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5 Negotiation Tips to Better Represent Yourself to Partners and Investors

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You can only build your business so far before you need to turn to others for help. This is a pivotal point for you and your business and not something to be taken lightly. It can be easy to become emotional, but remember, negotiation is all about business, so ditch the ego but go in with confidence.

Negotiation is a skill that takes time and practice. Based on their own experiences, 5 successful founders discuss some tips to help you close the deal.



Before entering a negotiation, make sure you've explored and nailed down your BATNA (Best Alternative To a Negotiated Agreement). This means going in with at least one viable alternative to fall back on so you don't have to take a bad deal. This can be a different vendor, a different investor, or another way of securing financing. If you don't have alternatives, you may not be ready to negotiate. - Julian Flores, GetOutfitted, Inc.

A. Cultivate the skill of reading people.


Learn to watch and listen -- to read tone, intent and body language. Look at the behavior of the people you're meeting with -- how do they carry themselves? How do they communicate their ideas? What do they really want to get out of the negotiation process? The better you are at reading people, the better you'll be at negotiating with them. - Steven Buchwald, Buchwald & Associates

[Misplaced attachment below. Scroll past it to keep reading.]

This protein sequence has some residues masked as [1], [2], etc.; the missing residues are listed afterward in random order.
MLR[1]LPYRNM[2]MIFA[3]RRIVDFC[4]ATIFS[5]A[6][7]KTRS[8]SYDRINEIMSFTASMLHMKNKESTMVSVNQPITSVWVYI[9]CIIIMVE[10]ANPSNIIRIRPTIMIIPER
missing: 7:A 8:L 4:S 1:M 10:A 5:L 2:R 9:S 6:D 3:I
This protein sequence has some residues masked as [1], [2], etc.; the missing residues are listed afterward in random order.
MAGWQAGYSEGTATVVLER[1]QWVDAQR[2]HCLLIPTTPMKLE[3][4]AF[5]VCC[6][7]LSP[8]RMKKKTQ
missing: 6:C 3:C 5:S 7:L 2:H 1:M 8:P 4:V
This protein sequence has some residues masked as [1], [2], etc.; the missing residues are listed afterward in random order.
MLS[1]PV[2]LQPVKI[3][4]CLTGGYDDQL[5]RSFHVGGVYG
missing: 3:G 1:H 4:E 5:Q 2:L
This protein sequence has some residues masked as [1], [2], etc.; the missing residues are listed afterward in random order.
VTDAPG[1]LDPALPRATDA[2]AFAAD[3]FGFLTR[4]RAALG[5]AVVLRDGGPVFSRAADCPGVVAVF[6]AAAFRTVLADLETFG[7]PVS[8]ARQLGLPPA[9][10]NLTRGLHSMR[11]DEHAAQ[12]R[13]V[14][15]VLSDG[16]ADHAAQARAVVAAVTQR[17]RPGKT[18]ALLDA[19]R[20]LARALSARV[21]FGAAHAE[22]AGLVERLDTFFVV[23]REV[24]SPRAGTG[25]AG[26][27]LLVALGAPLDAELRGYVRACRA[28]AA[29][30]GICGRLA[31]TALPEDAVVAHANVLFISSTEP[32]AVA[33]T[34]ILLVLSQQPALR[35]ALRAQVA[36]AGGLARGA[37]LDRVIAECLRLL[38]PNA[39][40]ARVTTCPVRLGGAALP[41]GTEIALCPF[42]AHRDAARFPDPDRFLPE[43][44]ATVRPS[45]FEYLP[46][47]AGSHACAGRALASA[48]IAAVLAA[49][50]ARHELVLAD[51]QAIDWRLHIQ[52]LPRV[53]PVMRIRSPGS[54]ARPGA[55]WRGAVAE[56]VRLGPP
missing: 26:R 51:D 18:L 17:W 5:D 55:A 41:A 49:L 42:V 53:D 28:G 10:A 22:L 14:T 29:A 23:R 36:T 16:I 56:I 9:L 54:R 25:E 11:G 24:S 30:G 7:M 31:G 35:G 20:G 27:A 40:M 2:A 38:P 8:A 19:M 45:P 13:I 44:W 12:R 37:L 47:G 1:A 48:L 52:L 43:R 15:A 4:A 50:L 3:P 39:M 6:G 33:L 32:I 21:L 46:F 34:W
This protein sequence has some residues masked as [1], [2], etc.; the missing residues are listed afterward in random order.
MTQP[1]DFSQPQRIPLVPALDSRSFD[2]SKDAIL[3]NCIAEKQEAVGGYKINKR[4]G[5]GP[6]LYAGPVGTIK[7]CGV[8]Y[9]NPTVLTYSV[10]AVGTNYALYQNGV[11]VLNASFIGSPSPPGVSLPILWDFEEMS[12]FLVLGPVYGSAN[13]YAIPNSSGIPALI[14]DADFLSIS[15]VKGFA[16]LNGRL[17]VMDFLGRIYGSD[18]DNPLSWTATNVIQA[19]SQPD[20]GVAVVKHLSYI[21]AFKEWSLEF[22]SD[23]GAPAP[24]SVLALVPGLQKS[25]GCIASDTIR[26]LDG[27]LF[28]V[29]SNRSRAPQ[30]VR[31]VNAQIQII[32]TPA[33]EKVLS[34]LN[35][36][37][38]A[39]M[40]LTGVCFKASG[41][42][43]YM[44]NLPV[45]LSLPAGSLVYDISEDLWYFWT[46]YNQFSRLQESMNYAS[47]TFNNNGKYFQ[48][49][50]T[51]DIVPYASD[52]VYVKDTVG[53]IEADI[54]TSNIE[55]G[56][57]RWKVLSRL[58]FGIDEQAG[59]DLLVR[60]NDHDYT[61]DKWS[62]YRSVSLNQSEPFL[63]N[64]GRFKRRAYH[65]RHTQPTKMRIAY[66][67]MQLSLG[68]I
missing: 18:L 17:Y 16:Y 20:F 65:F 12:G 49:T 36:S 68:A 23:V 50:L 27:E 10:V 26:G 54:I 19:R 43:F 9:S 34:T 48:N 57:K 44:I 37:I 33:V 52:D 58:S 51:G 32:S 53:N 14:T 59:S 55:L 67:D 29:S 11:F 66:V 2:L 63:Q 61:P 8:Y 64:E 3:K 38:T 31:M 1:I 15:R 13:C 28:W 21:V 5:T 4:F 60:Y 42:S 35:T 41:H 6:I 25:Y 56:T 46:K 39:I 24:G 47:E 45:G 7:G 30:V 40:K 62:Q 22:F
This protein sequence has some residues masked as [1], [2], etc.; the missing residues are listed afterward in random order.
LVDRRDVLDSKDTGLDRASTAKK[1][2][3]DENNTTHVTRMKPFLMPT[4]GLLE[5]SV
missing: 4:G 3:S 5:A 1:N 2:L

A. Know your value.


My colleagues offer great advice, but on top of all these tips, you should always know your value. When negotiating any business deal, be confident in knowing the value you are bringing to the table, and make that resoundingly clear when you go in for the kill. If you can clearly sell your deal as the solution -- and not oversell it -- you should be able to close the deal. - Steven Newlon, SYN3RGY Creative Group

A. Ask a lot of questions.


In my experience, the opinions and stances of your opposition have most likely changed within the hour leading up to the meeting where you'll negotiate. Know what the goal is going into it, but don't decide on how to present it until while you're in the meeting. The best scenario is when you've asked the right question, where your opposition is giving you the answer that accomplishes your goal. - Jon Bradford, Colab

A. Find win-wins.


Having studied negotiation at Carnegie Mellon University, the most powerful tool I use is finding unexpected ways that both parties can benefit. Too often we focus just on price, but if you can provide referrals or other intangible benefits in exchange for a quality bump or faster turnaround, you'll be able to work out a better deal than just trying to lower the price. - Todd Medema, Sled

These answers are provided by members of FounderSociety, an invitation-only organization comprised of ambitious startup founders and business owners.

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